When I first began to think about the places I wanted to visit this summer, the only thing I knew for sure was that I wasn’t going to spend 3 months in China and not see the Great Wall. Western students from the previous year highly recommended an overnight camping trip and that sounded like a lot of fun to us. Camping on the Great Wall is technically illegal but as long as you are well out the way of any major tourist areas it isn’t a big deal. So early on a Friday morning in Beijing, my friends and I met our tour guide, boarded a van, and set off for the wall.
The section of wall we had decided to camp is called Wangquanyu, accessible through the tiny village of Zhuanghu. This section was completed in 1580 during the Ming dynasty and has not been restored like the more popular section Balading. We chose this area both because it was unrestored and because it was quite remote; we saw only three other hikers. It was about a two hour drive from our hostel in Beijing and the transition from one of the world’s largest cities to wilderness was striking.
We stopped in the village just before noon to have lunch and then continued to the base of the hill in the photograph to the right. We would be camping in a watchtower just over the crest of the hill on the other side. Excitement was growing as we could now see pieces of one of the ancient wonders of the world.
In addition to the nine of us from Western, we would be camping with two Danish students (left), four American teachers, and one teacher from Britain (right). We really enjoyed the insight the teachers had on living and working in China, and I also enjoyed talking to the guys from Denmark (hopefully I’ll remember that Danish people speak Danish and not Dutch from now on...). The picture above was at the start of the trail; you can see the watchtower on top of the hill!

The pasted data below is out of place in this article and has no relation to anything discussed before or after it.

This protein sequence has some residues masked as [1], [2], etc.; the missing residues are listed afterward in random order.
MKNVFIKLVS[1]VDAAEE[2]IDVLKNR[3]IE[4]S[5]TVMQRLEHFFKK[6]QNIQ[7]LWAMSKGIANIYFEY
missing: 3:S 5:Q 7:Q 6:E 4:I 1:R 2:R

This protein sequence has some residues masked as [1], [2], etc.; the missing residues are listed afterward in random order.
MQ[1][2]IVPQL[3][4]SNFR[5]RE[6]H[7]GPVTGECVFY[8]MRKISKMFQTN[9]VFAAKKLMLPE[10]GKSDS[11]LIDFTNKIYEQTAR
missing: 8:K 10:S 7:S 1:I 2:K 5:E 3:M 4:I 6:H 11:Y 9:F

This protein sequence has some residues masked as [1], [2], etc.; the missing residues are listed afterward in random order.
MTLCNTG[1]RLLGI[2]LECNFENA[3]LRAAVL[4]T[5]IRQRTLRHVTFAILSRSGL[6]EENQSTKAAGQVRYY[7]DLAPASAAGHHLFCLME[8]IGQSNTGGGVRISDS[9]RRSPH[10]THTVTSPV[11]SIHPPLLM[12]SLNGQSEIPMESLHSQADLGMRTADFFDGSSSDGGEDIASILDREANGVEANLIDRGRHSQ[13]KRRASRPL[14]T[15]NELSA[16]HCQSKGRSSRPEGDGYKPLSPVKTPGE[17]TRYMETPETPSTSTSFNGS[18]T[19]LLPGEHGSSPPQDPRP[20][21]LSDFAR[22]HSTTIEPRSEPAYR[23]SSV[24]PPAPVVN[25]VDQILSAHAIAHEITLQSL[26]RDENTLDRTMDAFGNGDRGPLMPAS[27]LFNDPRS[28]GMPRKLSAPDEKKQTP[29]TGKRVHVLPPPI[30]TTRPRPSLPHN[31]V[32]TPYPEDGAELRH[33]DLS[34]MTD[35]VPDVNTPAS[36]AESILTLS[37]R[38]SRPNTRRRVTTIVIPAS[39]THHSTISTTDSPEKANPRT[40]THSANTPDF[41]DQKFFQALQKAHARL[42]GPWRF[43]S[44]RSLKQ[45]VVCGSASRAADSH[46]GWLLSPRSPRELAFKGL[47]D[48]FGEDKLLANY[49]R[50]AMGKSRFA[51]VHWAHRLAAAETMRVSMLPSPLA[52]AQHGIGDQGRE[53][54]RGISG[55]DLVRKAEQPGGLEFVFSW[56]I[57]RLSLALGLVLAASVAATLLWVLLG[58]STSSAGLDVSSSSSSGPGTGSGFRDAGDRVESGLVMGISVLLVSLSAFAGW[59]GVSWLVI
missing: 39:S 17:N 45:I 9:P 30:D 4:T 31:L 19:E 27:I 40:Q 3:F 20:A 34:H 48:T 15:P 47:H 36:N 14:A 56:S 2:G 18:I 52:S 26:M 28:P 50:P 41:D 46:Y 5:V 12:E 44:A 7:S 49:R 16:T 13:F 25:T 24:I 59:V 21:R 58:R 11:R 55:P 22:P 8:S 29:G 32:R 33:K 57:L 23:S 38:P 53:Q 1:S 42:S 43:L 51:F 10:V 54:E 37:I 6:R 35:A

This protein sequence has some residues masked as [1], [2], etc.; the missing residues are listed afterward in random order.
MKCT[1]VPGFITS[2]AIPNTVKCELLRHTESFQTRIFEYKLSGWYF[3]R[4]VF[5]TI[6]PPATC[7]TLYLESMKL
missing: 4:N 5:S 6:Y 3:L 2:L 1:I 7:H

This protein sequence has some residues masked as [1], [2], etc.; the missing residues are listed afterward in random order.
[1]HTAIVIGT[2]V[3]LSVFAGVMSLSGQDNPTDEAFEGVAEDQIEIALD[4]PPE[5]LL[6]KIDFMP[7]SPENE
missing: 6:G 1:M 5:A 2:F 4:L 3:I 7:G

We started the climb up the wall early in the afternoon, right in the midday heat. It wasn’t an overly difficult hike, but it was steep and we had to carry all our gear up (my backpack: three person tent, sleeping bag and pad, and all my water). By the time we reached the halfway point, above photo, I was drenched in sweat. Well worth it as a little less than an hour later we were standing in a 500 year old watchtower on the Great Wall.
The main area of the tower
We had six tents in total - four inside the tower, one outside on the wall, and one on the roof. Ameen, Hunnid, and I volunteered for the roof, which seemed like a great idea at the time.
Once everyone was on the wall, we dropped off our bags started to hike along the wall.
We walked for a couple of hours on top of the wall - I think 4 or 5 watchtowers from our camp. They were in various states of disrepair and it was fun to climb on and explore each one.
Gotta get that selfie
Our turnaround point was the highest spot on the ridge we were climbing. Only when you see wall descending the hill you are on and then cresting the next hill (as in the picture below) do you really begin to realize that this wall continues like this across the whole country - almost 7000 km!
We attempted to get a nice group picture on top of the wall but failed miserably. The picture below shows the exact moment Quinn (bottom right) landed on his tailbone. After that we were all laughing too much to get any good pictures.
It had been really overcast all day but while we were at the highpoint the sun finally started to come out. God’s beautiful creation in full display!
The afternoon was spent marvelling at both the incredible sights and the extraordinary accomplishment that an ancient people group were able to construct such an impressive and long lasting wall.
That evening we saw an amazing sunset before going to bed. We could actually see Beijing from our point on the wall, 20 million people is hard to hide even from a two hour drive away. Thankfully the light pollution was minimal - the stars were awe-inspiring that night. Even caught a few shooting stars.
The winding snake at sunset
Unfortunately we got very little sleep during the night. Our spot on top of the tower on the ridge of the hill was very exposed to the extremely strong and loud wind. Our tent wasn’t staked into the ground because we were on stone so the sides kept whipping into us refusing to allow us to sleep. I had tied the fly on top to two little plants and I was sure at any moment that it would be swept away. Eventually 4 am rolled around and we decided that we might as well wait for the sunrise outside. Again, amazing.
We packed up and headed back around around 7am and were back in Beijing before noon. We got the chance to spend a night in a different world and it was truly awesome.